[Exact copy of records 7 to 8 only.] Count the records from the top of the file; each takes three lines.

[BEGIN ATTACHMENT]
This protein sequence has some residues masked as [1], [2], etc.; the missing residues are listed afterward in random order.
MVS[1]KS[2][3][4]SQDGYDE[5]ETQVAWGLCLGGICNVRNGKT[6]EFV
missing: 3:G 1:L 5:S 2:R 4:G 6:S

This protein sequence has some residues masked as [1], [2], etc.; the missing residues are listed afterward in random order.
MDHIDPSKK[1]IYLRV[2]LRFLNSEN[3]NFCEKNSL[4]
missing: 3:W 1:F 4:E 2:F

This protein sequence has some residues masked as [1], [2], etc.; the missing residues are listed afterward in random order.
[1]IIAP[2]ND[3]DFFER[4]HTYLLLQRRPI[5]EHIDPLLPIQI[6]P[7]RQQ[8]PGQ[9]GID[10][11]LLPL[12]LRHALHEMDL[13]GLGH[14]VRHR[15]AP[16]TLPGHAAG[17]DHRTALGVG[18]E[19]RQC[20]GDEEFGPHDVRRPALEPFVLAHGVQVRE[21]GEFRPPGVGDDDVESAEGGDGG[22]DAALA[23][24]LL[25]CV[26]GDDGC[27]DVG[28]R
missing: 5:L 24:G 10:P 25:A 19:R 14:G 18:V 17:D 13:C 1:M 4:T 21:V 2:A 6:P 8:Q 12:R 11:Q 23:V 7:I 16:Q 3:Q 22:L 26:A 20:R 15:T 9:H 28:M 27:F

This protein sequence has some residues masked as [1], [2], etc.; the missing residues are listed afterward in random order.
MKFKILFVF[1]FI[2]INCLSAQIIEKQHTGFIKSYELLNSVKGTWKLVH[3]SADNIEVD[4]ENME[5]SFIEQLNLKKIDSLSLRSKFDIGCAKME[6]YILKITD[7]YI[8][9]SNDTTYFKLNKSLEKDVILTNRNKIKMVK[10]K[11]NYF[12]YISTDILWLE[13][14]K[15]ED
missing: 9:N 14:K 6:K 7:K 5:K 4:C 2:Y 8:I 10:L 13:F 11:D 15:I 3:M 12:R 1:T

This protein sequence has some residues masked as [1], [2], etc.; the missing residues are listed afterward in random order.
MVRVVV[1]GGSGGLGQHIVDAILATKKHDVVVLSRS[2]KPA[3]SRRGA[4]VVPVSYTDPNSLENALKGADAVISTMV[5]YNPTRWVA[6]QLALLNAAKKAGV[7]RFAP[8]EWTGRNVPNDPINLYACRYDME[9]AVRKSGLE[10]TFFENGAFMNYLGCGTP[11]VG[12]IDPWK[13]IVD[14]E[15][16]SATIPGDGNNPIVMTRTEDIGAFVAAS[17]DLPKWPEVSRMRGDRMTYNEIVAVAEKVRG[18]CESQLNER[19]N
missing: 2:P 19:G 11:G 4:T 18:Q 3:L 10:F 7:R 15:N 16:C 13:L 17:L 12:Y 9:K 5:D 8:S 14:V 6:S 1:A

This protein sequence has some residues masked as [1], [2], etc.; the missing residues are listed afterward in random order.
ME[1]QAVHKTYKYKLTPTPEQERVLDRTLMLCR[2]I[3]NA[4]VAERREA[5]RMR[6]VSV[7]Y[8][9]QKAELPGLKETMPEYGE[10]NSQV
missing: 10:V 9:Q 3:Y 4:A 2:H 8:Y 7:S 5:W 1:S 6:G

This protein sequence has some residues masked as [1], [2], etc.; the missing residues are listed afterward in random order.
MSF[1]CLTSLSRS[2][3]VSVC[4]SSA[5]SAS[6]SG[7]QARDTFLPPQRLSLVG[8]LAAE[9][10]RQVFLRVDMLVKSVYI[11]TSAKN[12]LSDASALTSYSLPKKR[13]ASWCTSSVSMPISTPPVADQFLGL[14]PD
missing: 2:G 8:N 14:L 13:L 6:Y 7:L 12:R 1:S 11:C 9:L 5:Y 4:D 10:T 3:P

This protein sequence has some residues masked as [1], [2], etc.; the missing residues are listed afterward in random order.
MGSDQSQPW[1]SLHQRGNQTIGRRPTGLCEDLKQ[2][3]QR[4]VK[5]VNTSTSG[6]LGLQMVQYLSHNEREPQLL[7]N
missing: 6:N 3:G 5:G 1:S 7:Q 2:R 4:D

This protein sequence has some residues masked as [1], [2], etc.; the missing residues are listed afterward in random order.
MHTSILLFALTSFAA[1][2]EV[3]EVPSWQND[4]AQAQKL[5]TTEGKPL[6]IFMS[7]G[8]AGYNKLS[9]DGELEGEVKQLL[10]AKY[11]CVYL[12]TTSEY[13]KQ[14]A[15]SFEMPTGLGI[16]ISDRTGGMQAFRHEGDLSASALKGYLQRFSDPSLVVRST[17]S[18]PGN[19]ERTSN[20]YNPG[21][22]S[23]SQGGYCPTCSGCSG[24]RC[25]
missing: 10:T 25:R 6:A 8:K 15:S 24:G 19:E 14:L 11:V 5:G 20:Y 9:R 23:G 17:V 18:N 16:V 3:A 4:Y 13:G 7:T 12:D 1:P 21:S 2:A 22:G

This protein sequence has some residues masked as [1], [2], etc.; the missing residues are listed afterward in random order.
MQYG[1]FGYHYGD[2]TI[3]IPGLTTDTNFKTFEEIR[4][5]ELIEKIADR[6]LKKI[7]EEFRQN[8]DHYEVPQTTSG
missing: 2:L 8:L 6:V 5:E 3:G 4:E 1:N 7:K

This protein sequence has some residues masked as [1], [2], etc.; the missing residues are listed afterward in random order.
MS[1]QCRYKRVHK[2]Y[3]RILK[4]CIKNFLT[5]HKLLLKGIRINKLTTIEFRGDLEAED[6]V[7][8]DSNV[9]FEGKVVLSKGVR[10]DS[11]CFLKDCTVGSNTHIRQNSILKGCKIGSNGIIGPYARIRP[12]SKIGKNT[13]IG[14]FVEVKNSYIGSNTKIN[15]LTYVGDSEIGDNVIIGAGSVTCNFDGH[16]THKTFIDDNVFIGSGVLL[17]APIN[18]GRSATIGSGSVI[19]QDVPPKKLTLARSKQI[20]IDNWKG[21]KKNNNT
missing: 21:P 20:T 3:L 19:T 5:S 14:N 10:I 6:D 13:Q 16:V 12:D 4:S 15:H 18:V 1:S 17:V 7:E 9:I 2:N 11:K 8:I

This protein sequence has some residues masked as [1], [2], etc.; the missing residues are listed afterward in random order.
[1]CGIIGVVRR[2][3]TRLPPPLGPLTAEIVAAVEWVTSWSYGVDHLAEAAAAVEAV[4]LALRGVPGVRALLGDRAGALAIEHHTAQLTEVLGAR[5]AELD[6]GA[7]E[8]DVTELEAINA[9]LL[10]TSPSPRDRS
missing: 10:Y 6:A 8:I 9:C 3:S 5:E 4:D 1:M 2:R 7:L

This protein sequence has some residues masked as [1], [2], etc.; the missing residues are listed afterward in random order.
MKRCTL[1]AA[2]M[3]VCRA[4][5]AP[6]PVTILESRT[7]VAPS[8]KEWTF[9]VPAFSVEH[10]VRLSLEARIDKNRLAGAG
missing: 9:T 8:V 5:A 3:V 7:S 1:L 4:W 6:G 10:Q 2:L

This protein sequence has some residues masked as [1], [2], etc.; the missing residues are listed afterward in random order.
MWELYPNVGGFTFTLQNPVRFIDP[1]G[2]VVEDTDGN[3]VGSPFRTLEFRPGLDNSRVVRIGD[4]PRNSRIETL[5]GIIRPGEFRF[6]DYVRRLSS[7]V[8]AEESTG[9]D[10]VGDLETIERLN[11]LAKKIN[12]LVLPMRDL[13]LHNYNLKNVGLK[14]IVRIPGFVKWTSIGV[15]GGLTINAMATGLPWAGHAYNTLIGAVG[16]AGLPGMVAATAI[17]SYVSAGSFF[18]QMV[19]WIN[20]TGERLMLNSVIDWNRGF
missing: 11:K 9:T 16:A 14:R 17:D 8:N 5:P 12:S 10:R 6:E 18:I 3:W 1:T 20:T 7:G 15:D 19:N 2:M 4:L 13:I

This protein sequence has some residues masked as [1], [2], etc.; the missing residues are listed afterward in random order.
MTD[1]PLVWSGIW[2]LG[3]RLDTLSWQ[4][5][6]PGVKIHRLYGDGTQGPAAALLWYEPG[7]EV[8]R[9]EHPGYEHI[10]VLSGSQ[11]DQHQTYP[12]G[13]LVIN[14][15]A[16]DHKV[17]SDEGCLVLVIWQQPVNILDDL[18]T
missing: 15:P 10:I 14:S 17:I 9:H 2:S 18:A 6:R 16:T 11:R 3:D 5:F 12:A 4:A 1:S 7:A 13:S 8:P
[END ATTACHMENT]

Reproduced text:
This protein sequence has some residues masked as [1], [2], etc.; the missing residues are listed afterward in random order.
MSF[1]CLTSLSRS[2][3]VSVC[4]SSA[5]SAS[6]SG[7]QARDTFLPPQRLSLVG[8]LAAE[9][10]RQVFLRVDMLVKSVYI[11]TSAKN[12]LSDASALTSYSLPKKR[13]ASWCTSSVSMPISTPPVADQFLGL[14]PD
missing: 2:G 8:N 14:L 13:L 6:Y 7:L 12:R 1:S 11:C 9:L 5:Y 4:D 10:T 3:P

This protein sequence has some residues masked as [1], [2], etc.; the missing residues are listed afterward in random order.
MGSDQSQPW[1]SLHQRGNQTIGRRPTGLCEDLKQ[2][3]QR[4]VK[5]VNTSTSG[6]LGLQMVQYLSHNEREPQLL[7]N
missing: 6:N 3:G 5:G 1:S 7:Q 2:R 4:D